this is great and i'm gonna do a project where by i want Festival to support Xhosa as well,i would like to know more about Festival,how it operates and help me to this project

Anonymous said...

I wrote this little script to read long clipboard texts relatively smoothly without slowing down.

xclip -o |fmt --width=2000 | while read LINE; do
sleep .5

Then I just create a link to that script from my toolbar and voila I have a more generic text reader.

Anonymous said...

Contrary to this article, you can use Festival with PDF files! The "less" command allows you to browse a PDF file, so you can simply pipe its output to festival on the command line:

less myfile.pdf | festival --tts

This will speak the text in myfile.pdf. Similarly, you could pipe the output of a program like 'Antiword' to read Word documents.

danboid said...

As has already mentioned , you can read PDFs with the command

less myfile.pdf | festival --tts

you can then pause by doing a CTRL-Z and restart by typing 'bg' or 'fg' (depending on if you want the process to resume in the background or foreground.

jj said...

I have installed "Fala" a Graphical User Interface frontend in Ubuntu Gutsy 7.10
A simple software that speaks a text. You can type the text or appoint a file. Fala is just a frontend to festival. It's designed for GNOME, but if you have gtk, pyhton and festival you are able to run it.
Available at sourceforgeDOTnet site. it is quite simple and useful.

Tim Rayner said...

Hi. I'm guessing this is scriptable but I also wondered if there's any possibilty of 'teaching' it new words. Way back in the days of the BBC Micro there was a text-to-speech program that allowed you to enter a word using a phonics code and to bind the phonics to a particular spelling (as long as it hadn't been defined already). If this were possible somehow in festival it would clear up quite a few problems. The BBC may have been behind the C64 for graphics but for programmability and expandability it was years ahead of its time (in fact they almost released a version after the BBC Master which had a built in Modem but that was when they started having financial trouble and released them without the modem as normal BBC Masters - our school had some of that model, it didn't have a modem built in but all you had to do was plug the modem in and it was ready to visit the BBSes - unlike other BBCs which needed a lot more configuration).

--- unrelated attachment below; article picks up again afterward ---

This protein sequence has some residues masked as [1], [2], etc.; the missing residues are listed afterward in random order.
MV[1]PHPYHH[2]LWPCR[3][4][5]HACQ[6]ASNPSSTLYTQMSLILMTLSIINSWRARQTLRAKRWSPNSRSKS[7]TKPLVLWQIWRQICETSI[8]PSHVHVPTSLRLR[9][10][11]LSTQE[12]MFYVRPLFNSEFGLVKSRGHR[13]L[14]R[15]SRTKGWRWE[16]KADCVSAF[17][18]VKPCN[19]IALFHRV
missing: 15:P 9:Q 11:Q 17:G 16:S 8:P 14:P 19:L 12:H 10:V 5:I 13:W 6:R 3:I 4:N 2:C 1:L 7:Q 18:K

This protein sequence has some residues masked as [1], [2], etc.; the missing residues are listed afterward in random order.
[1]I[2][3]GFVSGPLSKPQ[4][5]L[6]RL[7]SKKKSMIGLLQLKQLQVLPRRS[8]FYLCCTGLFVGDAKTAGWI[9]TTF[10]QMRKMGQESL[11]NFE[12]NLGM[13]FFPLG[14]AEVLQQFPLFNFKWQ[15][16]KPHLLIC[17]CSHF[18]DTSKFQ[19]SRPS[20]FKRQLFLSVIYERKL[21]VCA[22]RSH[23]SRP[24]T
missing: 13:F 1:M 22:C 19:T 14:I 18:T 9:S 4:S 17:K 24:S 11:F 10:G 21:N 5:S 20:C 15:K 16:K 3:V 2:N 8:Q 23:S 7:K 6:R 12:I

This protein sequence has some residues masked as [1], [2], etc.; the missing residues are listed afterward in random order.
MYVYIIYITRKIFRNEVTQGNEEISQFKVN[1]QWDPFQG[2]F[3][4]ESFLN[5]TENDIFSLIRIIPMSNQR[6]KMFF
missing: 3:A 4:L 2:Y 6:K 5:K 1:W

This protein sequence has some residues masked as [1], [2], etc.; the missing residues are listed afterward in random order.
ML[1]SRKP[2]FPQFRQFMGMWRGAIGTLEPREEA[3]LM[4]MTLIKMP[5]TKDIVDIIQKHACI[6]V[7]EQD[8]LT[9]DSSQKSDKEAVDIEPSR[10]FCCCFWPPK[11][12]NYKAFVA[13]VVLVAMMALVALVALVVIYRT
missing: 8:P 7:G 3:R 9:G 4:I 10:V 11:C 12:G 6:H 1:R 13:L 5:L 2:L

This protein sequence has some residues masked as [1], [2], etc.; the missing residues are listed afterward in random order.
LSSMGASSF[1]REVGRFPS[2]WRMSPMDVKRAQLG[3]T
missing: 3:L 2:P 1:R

ravinder said...

can anybody suggest me how can i integrate festival to a new application...i.e i want to read an entre file just by one click on the file

Go there...

Fedora Linux text to speech
fedora linux text to speech - Google Search
Festival - A Text to Speech synthesis software in Linux | All about Linux
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Enable festival Linux (text-to-speech-system) to read/speak PDF and DOC files (Speech PDF and DOC in Festival Script) | Walking in Light with Christ - Faith, Computing, Diary
The Jovie Handbook
Orca - GNOME Live!
Emacspeak User's Guide
Gnus Newsreader Homepage
jovie text to speech - Google Search
AMR Codec Libraries for GNU-Linux
CMU Sphinx - Speech Recognition Toolkit
GpsDrive - a free car (bike, ship, plane) navigation system
Festvox: Home
Speex: a free codec for free speech